Late Autumn and the Thermosolar Hives

I wanted to pop in and check the inspection boards of the Thermosolar hives to monitor the mite numbers, and generally make sure all was well.

It was a cool day but there was some sunshine so I hoped the bees would be flying.

Sure enough, the second hive was active, with bees steadily flying, but I saw no pollen so they were presumably gathering nectar which is normal for this time of year, not that there is a great deal flowering now. By this stage in the year the colony really needs to have prepared itself for winter so any last minute foraging is a bit like dashing to the corner shop on Christmas Eve: not to be relied upon. The ivy blossom has mostly gone over now, and although there were a few stragglers, it’s now time for the bees to hunker down and make the most of their stores.

The highly insulated and reduced space in the boxes of the Thermosolar hive means the bees need less food as they don’t waste energy just trying to stay warm, and as these colonies are not cropped for honey, they have all the food they’ve gathered through the year to draw upon. In good years there can be a genuine surplus but allowing the bees to build huge reserves of honey by definition means they are impacting the resources available for other pollinators. By letting the bees follow their own growth cycle we are not artificially forcing a situation, and are relying on the bees to manage their nest efficiently.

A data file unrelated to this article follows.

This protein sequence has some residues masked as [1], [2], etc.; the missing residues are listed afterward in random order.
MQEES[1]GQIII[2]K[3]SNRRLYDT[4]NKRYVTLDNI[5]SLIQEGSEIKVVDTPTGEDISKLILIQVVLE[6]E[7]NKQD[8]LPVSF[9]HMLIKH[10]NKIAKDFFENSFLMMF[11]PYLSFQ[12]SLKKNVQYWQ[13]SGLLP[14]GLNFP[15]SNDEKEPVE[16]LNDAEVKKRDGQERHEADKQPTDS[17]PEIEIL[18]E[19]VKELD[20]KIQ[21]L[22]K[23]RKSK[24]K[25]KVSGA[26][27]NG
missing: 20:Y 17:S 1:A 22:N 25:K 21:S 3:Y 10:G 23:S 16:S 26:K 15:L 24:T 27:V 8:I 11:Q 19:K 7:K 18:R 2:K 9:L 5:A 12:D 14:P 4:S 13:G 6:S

I checked the inspection boards

Nothing untoward on the boards: a few mites and cell caps (where the bees have hatched out) and a few wax moth droppings on the first hive’s board. They were definitely less active, although they did pop out to see what was going on when I replaced the board.

I’ll be interested to see how they get on over this winter. They were definitely ‘slower’ this season and it may be that they don’t survive the winter. Bee colonies are surprisingly dynamic beings, especially when we site them in places and in structures that we decide would work well…

I went for a stroll around the rest of the site and collected a few teasel seeds.

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